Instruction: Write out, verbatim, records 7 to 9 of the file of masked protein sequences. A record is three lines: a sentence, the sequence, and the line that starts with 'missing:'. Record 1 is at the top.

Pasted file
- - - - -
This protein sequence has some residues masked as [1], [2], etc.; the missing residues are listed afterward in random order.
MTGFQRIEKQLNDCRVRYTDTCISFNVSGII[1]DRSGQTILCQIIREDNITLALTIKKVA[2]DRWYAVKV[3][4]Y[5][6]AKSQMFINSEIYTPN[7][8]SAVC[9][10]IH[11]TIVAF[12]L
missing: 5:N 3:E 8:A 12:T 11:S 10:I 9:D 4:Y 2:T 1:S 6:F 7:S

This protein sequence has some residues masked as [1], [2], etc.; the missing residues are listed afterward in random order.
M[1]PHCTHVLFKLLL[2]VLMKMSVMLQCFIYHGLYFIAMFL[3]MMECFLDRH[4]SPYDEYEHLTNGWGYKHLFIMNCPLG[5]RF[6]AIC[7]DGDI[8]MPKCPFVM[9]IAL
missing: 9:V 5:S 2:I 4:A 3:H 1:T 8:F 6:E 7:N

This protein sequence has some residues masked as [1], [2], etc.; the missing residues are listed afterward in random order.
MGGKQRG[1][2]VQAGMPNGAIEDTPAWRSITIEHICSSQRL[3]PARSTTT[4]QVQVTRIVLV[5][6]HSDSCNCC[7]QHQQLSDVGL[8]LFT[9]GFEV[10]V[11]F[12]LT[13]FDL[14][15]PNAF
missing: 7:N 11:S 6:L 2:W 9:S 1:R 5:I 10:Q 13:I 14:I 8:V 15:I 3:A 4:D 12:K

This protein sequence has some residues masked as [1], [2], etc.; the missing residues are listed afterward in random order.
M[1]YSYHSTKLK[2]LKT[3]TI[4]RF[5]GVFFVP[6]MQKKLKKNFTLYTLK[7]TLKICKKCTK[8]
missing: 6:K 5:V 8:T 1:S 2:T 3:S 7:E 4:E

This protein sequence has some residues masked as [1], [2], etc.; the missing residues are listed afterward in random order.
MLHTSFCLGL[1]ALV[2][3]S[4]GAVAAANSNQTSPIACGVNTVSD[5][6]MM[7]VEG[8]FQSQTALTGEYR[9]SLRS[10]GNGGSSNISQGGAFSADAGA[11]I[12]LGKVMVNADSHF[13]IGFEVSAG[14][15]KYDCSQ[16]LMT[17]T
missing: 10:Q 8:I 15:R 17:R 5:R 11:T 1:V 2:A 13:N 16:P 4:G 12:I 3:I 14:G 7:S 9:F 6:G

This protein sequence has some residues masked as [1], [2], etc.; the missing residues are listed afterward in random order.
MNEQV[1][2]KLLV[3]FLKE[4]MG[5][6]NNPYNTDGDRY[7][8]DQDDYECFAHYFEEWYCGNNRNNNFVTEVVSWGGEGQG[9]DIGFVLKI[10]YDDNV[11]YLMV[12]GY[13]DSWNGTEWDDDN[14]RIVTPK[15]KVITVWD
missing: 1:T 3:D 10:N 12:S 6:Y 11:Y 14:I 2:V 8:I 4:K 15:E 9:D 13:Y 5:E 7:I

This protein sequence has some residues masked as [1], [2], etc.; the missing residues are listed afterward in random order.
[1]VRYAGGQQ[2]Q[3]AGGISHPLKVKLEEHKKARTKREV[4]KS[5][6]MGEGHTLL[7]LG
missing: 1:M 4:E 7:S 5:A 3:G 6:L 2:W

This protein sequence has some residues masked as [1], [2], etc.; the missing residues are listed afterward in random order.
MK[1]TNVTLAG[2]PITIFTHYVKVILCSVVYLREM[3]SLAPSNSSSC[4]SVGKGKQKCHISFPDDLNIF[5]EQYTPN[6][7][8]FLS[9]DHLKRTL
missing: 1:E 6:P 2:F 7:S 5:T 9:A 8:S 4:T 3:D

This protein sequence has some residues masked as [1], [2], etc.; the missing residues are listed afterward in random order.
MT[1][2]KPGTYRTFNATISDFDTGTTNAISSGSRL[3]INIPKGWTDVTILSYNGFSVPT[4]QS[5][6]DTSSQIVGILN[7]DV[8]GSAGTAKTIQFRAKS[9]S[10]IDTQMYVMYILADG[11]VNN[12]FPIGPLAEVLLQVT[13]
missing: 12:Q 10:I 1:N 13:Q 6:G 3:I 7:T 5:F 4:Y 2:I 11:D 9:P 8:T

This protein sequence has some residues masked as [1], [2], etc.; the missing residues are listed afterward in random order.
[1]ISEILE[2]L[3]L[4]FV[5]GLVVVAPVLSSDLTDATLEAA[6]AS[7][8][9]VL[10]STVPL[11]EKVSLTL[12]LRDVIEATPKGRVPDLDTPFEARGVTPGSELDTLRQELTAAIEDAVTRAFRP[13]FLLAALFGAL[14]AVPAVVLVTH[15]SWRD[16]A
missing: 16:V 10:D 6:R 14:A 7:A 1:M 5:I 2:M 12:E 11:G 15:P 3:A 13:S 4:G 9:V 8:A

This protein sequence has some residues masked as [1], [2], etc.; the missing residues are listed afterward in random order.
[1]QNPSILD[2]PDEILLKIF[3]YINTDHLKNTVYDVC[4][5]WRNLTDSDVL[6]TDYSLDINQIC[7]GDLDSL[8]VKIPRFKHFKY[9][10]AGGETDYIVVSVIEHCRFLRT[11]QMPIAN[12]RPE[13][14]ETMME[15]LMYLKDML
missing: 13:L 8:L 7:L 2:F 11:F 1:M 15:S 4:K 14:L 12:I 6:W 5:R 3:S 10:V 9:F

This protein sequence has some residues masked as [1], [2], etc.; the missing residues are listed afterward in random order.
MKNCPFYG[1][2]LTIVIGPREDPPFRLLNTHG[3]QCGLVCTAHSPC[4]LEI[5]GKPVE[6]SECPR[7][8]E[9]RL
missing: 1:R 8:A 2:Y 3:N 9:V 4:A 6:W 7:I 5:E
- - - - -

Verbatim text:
This protein sequence has some residues masked as [1], [2], etc.; the missing residues are listed afterward in random order.
[1]VRYAGGQQ[2]Q[3]AGGISHPLKVKLEEHKKARTKREV[4]KS[5][6]MGEGHTLL[7]LG
missing: 1:M 4:E 7:S 5:A 3:G 6:L 2:W

This protein sequence has some residues masked as [1], [2], etc.; the missing residues are listed afterward in random order.
MK[1]TNVTLAG[2]PITIFTHYVKVILCSVVYLREM[3]SLAPSNSSSC[4]SVGKGKQKCHISFPDDLNIF[5]EQYTPN[6][7][8]FLS[9]DHLKRTL
missing: 1:E 6:P 2:F 7:S 5:T 9:A 8:S 4:T 3:D

This protein sequence has some residues masked as [1], [2], etc.; the missing residues are listed afterward in random order.
MT[1][2]KPGTYRTFNATISDFDTGTTNAISSGSRL[3]INIPKGWTDVTILSYNGFSVPT[4]QS[5][6]DTSSQIVGILN[7]DV[8]GSAGTAKTIQFRAKS[9]S[10]IDTQMYVMYILADG[11]VNN[12]FPIGPLAEVLLQVT[13]
missing: 12:Q 10:I 1:N 13:Q 6:G 3:I 7:T 5:F 4:Y 2:I 11:D 9:P 8:T